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Views and theories on social class

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Introduction

In Volume III of capital, Marx dedicated a chapter to social class however, it was never finished (McLellan, 2000). Like most terms Marx used class in quite a liberal and perhaps loose manner. It is, however, possible to extract a definition of the concept of class from his writings. According to Marx, social class are groupings of social agents, defined principally but not exclusively by their place in the production process, ie: in the economic sphere. (Nicos Poulantzas, 1975). In other words, class is determined by its relationship to the means of production. By this what is meant is that a class is determined by its ownership or non-ownership of means of production, that is, of raw materials, factories and land. Although in Marx' theory there were two main classes in society, which were the Bourgeoisie (or capitalists) who are the owners of capital, purchasing and exploiting labour power, using surplus value from employment of this labour power to accumulate or expand their capital. The other class was the proletariat who were owners of labour power (the ability to work), and mere owners of labour power, with no other resources than the ability to work with their hands, bodies, and minds. Since these workers have no property, in order to survive they must work for an employer. This means working for a capitalist employer in an exploitative social relationship. ...read more.

Middle

Although Weber accepts Marx's view that class is founded on objectively given economic conditions, he sees a greater variety of economic factors as important in class formation that are not seen by Marx. According to Weber, class divisions developed from economic differences that have nothing directly to do with property, including skills or qualifications which affect the type of job people are able to obtain. Those with a professional occupation, would earn more than say people in blue-collar jobs (the working class). The qualifications they attain make themselves a lot more'marketable' than others without such qualifications. At a lower level, among blue-collar workers, skilled craftsman are able to secure higher wages than the semi or unskilled. Here, Weber agrees with what Marx is saying in that those who own more, the bourgeoisie, are of a higher class than the labourer who for example work on the land, however Weber perceives it to be a lot more complex. For example; the landowners would be considered upper class, but those who manage the land would be seen as higher than those who actually do the farming; and then they would be considered higher than those who clean up afterwards. What Weber is trying to depict is that there are many levels of skills, almost a hierarchy of workers, and by this ladder, the levels of skills and thus the sum of pay will increase. ...read more.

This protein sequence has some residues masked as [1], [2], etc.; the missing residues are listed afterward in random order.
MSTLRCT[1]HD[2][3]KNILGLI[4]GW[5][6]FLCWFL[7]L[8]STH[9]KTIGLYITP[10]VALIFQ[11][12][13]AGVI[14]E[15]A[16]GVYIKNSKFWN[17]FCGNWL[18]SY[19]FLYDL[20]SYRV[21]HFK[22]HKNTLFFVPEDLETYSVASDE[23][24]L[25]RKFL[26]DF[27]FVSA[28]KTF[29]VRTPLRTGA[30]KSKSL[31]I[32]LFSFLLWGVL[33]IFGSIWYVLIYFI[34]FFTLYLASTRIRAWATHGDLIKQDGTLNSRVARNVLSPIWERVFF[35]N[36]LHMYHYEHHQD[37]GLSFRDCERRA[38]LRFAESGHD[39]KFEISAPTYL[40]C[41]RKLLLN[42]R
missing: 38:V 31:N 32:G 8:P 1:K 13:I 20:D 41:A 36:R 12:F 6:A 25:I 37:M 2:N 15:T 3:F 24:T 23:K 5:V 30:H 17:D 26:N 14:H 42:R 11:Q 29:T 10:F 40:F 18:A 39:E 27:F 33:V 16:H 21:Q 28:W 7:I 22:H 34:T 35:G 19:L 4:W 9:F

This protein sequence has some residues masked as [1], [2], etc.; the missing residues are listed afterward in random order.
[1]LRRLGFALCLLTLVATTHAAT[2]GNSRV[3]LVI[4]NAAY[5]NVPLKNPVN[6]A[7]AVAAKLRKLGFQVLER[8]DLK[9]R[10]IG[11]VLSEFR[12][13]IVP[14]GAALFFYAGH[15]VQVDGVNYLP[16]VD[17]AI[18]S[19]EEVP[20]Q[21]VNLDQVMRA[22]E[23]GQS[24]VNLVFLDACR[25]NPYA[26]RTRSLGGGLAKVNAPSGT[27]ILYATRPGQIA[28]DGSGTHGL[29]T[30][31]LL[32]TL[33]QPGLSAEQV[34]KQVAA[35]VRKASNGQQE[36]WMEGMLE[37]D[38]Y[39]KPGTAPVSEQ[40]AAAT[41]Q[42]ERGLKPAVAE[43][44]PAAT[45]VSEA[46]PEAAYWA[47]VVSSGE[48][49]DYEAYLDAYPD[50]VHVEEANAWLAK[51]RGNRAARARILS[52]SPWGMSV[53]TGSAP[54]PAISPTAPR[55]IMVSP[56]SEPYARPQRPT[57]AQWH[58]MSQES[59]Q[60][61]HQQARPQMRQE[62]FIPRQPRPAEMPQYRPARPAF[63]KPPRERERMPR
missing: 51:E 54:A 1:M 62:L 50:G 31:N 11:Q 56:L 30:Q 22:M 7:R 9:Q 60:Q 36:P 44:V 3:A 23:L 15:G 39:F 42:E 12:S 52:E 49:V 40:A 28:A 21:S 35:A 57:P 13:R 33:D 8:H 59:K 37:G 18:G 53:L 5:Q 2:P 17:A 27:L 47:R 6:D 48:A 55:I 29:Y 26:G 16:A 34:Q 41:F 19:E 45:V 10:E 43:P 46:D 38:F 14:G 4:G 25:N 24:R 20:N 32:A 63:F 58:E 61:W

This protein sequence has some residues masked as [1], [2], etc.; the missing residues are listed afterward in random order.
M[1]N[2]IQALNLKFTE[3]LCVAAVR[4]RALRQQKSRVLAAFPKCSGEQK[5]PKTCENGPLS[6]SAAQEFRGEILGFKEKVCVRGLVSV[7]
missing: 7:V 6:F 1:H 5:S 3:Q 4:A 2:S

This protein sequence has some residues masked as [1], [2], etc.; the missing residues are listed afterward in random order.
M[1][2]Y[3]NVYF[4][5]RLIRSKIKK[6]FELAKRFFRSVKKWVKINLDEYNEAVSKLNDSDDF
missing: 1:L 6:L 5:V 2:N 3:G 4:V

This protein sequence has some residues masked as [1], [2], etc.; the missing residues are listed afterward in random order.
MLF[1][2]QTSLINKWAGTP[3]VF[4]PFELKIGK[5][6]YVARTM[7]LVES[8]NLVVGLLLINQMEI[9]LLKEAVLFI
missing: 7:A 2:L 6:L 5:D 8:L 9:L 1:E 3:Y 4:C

Conclusion

Yet the view that there is no longer a distinguishable upper class is questionable. John Scott who had described the three sectors of the upper class in the nineteenth century as landowners, financial entrepreneurs and industrialists, and the changing nature of the upper class, has today changed shape but preserves its distinctive position. Senior executives in large corporations may not own their companies but are often able to accumulate shareholdings and these connect them both to old-style entrepreneurs and to 'finance capitalists'. Whilst looking at the number of theories put forward by sociologists we can see that there is not one round outlook on social class. The sociologists have incorporated one an others work within their own, nevertheless they then go on to expand and develop on what they believe to be acceptable. Weber agreed with Marx to some extent however he felt it was too simplistic, and that the class system was a lot more complex than that. Wright used both Marx and Weber's theory and came up with his own theory. If there are so many views and theories on social class, how can possibly be straightforward enough to measure it. We cannot say that one is better than the other or one is right and the other wrong. Who is right? We can't answer that. Therefore there would be extreme problems in measuring social class. ...read more.

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